Creating content isn’t as easy as many believe, and at the same time it’s not so difficult as many others claim. A marketing audit of your site will reveal the importance of good content. That's why I've outlined a great infographic guide for your content creation process!
If you understand what defines good content and how to go about creating it, following the content creation process shouldn’t be too tricky. But if you’re constantly running around, trying new things and struggling creating new content with no strict processes in place… well, you’ll probably find yourself struggling along the way.
That’s why we’ve sourced this great infographic for you, to help you understand just what it means to create an outstanding piece of content. Of course, everyone’s process eventually becomes unique, but it should be based on the sound principles supported in the infographic below.
Getting the Content Creation Process Right
Great content doesn’t have to be a world-changing idea. Sure, it can be. But that doesn’t define it. What defines it are these six steps:
Research makes the quality of your content sizzle like a deep-fryer. You should always begin your research with an overview campaign brief that this piece of content supports, and what you expect the outcome to be from its publication and promotion. In most cases, this brief will direct your research, but if you find yourself without one, then first take a look at what else is out there on the same topic. Only once you know what's already been written about something can you begin to understand how you can differentiate yourself from the crowd while still ranking for keywords and converting visitors.
This step is what feeds your ideation phase, and allows you to best understand where to place your content. That's because your research shouldn't only give you insight into the topic that you're writing about, but it should also give you insight into the audience that you're writing about this topic for. That means that this step should also inform which blog post formats or extended content formats will be most effective (blog, eBook, white paper, quiz, et cetera).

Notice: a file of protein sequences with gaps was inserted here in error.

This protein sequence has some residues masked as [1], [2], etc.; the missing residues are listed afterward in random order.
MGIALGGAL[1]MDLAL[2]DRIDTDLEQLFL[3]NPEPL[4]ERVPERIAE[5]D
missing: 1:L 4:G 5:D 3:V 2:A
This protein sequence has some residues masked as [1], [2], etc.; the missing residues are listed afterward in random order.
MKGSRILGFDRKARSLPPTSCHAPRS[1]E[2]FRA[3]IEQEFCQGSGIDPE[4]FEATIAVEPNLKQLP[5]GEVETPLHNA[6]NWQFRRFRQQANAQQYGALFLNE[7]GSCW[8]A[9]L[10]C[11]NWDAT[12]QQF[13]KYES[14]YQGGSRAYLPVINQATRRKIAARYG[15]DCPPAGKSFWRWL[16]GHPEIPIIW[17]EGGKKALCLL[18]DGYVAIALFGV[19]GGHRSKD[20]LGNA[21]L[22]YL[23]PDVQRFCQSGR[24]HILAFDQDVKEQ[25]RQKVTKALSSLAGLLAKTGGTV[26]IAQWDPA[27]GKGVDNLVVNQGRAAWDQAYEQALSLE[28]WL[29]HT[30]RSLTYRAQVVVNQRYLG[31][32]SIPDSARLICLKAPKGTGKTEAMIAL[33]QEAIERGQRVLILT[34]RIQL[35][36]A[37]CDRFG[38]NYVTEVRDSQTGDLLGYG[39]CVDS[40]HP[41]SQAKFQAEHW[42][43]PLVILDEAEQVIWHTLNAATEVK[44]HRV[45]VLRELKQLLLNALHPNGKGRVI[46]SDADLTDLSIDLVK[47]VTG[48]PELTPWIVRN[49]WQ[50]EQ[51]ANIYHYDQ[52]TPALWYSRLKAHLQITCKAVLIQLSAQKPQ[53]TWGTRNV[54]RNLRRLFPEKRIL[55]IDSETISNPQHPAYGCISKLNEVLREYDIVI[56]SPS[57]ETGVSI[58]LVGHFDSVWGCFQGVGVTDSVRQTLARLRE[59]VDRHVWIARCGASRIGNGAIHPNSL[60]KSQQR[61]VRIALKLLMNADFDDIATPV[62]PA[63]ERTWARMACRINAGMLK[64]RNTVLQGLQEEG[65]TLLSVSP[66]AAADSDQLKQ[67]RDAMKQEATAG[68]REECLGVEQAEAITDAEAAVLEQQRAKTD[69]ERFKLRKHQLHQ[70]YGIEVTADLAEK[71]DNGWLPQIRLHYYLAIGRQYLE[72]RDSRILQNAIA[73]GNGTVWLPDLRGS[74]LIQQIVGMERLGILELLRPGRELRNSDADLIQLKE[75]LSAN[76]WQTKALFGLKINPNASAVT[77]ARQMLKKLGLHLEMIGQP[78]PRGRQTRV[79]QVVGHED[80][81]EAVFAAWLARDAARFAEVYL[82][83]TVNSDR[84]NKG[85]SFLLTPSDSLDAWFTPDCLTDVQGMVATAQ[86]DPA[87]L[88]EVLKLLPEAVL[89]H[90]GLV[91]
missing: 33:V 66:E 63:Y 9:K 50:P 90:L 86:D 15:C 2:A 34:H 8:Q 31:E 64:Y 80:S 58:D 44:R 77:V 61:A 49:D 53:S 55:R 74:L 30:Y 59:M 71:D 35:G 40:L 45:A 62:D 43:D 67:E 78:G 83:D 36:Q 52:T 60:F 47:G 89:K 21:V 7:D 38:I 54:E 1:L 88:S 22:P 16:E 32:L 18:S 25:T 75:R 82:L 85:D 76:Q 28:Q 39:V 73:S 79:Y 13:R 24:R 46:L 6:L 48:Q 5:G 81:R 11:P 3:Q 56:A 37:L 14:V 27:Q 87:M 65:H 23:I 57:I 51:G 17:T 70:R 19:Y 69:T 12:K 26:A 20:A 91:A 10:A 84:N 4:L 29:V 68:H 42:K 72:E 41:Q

You've dived into your research, and you've come out of it with a host of interesting topics that are worth writing about. But, now is where you get these ideas rolling into fully-fledged content pieces.
From your research, you'll already know which of these topics are particularly interesting inside your audience's industry, and which ones will gain the most traction or engagement. That's right, it's time to beat away the fluff. Only the best ideas should remain, and of those that do, you can begin to create detailed briefs of how, when, and where they should be written.
Once you've got a list of ideas that you're confident your readers will love, and that you're certain you can deliver on, make a list of possible placement sites. If this piece of content isn't a part of your earned media strategy, and rather a piece of owned media, then you'll want to spend this time dedicated to planning the best distribution strategy across your own website and online audience. If you are looking to place it somewhere else, however, you'll want to keep the following points in mind:
- Aim high. Always try to place your content on a site with a higher domain authority than yourself, in order to boost your own SEO.
- Make sure that your audiences cross-over. There's no point in publishing your blog on The Benefits of Cloud Storage with a fantastic cooking blog... you just won't get the right leads, if any at all.
- Make sure their QA process is up to scratch. There's nothing worse than publishing a blog with someone else, and then having their poor marketing team butcher your beautiful writing by uploading it incorrectly.
Once that process is done, it becomes a simple matter of content creation, which shouldn’t be a hurried process either.
Take time to stay true to your concepts, and then make sure that your writing receives a good peer review before editing it again. Make sure you follow the inbound rules for correctly optimised content with high quality internal and outbound links, researched keywords and strong imagery.
Only then, once it’s been refined at least once, do you look to publish what you’ve created. This will either mean sending it through to the publication that you've placed it with, or setting it up on your platform to be seen by your audience.
It doesn’t stop there, because now you’ve got to get promoting. Some might call this phase distribution, but the point of the matter is to get your content out into the world, into as many hands as possible (and the right hands).
Forgetting about content after it’s published is one of the greatest faults in many content creation processes. Start a conversation around your content on social media, build links back to it and invite influencers to discuss it. Do what you can, and keep revisiting it in analytics to see how you can improve it over its lifecycle.
Perhaps the best way to understand this process is to explore the amazing infographic that we have below. So let’s stop there and allow you to start exploring.